INTRODUCTION
Multiagent systems are a group of entities interacting with each other and
with a common environment, perceiving with their sensors and act upon it through
their actuators. Internal interaction is a key point in most of real world applications,
especially those aroused during recent years in the field of social problems
(Weiss, 1999), robotic teams, distributed control systems,
collaborative decision support systems, resource management, data mining, etc.
One of the most important issues in this area is learning when there is not
considerable information on the environment and the interactions among agents.
Although the agents in a multiagent system can be programmed with behaviors
designed in advance, but it is often necessary to learn new behaviors such that
the performance of the agent or the whole multiagent system gradually improves
(Stone and Veloso, 2000). This is usually because of
the complexity or insignificant information about the environment and the effects
of agents’ behaviors on environment and other agents. It causes a priori
design of a good agent behavior difficult, or even, impossible. Moreover, in
an environment that changes over time, a hardwired behavior may become inappropriate.
Various paradigms in the field of multiagent learning was proposed such as
policy gradient method (Sutton et al., 2000),
evolutionary learning (Panait and Luke, 2005) and reinforcement
learning among which integration of game theory and reinforcement learning seems
to be the most promising solution. As a learning method that does not need a
model of its environment and can be used online, Reinforcement Learning (RL)
has been extensively used in single agent problems. Simplicity and generality
of the algorithms make RL attractive even for multiagent systems, where agents
know little about other agents and the environment.
In most of initial studies, singleagent RL were applied directly without modifications.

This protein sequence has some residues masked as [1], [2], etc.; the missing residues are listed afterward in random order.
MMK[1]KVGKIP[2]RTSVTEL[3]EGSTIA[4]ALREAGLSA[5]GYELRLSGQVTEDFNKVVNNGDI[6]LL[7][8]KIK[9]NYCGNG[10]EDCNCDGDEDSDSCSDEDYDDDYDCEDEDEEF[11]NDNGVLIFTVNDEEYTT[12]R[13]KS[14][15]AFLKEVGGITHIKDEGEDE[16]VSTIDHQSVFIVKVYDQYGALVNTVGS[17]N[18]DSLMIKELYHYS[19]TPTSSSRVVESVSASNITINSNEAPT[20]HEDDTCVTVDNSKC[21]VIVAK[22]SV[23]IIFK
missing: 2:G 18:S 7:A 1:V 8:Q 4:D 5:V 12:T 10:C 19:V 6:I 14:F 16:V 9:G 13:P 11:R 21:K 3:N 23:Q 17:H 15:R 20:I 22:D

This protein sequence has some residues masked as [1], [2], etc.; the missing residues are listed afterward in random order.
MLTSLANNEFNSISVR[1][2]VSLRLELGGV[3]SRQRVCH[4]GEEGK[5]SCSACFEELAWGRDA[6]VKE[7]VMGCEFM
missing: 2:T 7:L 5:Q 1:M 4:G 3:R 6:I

Such approaches treat other agents in the system as a part of the environment,
ignoring the differences between responsive agents and passive environment.
A simplified version of Qlearning to estimate agents’ valuefunctions
has been proposed (Claus and Boutilier, 1998). This method
fails to converge in some difficult coordination problems, and some improvements
aiming to overcome these problems were published (Kapetanakis
and Kudenko, 2002). However, cooperative learning through sharing sensation,
episodes and learned policies was experimentally shown to outperform the independent
learning in multiagent systems (Tan, 1993).
The contribution of game theory to MRL algorithms has been reviewed in some
papers. A critical survey on some state of the art approaches were presented
(Shoham et al., 2003) resulting in four welldefined
problems in MRL. They, later, tried to start a set of discussions about MRL
(Shoham et al., 2006). Most of the review papers
can be considered as comprehensive reports on MRL methods. The most recent one
has been accomplished by Busoniu et al. (2008).
They, first, classified briefly recent developments on multiagent learning from
the basis, including direct policy search, reinforcement learning, and game
theory. Then, they categorized the leaning algorithms with respect to the types
of tasks they can address ranging from fully cooperative to fully competitive.
Generally, game theory provides a convenient framework to study a number of
interactive agents trying to maximize their outcomes which generally focus on
stateless (static) situations. They may be set to select their actions simultaneously
(flat) or make their decisions sequentially (hierarchical). Simultaneous decision
making can be modeled through normal form games. Its applicability is restricted
due to a number of cumbersome constraints such as equal resources, authorities,
requirements, etc. Nevertheless, normal form games provide easier modeling capabilities
which make it interesting for being used in multiagent reinforcement learning.
Hu and Wellman (1998) proposed NashQ for generalsum
Markov games with simultaneous action selection. Unfortunately, their method
is guaranteed to converge only under very restrictive conditions. Littman
(2001) proposed a new method, which relaxes these limitations by adding
some additional (a priori) information about the roles of the agents in the
system. Wang and Sandholm (2002) proposed a method that
is guaranteed to converge with any team Markov game to the optimal Nash equilibrium
2). Conitzer and Sandholm (2003) presented an algorithm
that converges to a Nash equilibrium in selfplay and learn to play optimally
against stationary opponents.
In some other approaches, a kind of sequential decision making can be addressed
while learning. The premier one proposed by Littman (1996),
called MinMaxQ. The game was supposed to be between two successive fully competitive
agents which latter was partly modified by AsymmetricQ (Kononen,
2004). In asymmetricQ, the process of learning was divided into a sequence
of two levels zerosum game states between two agents, socalled leader and
follower. The game was still fully competitive but the follower was restricted
to select its actions subjective to the leader’s preferences in each game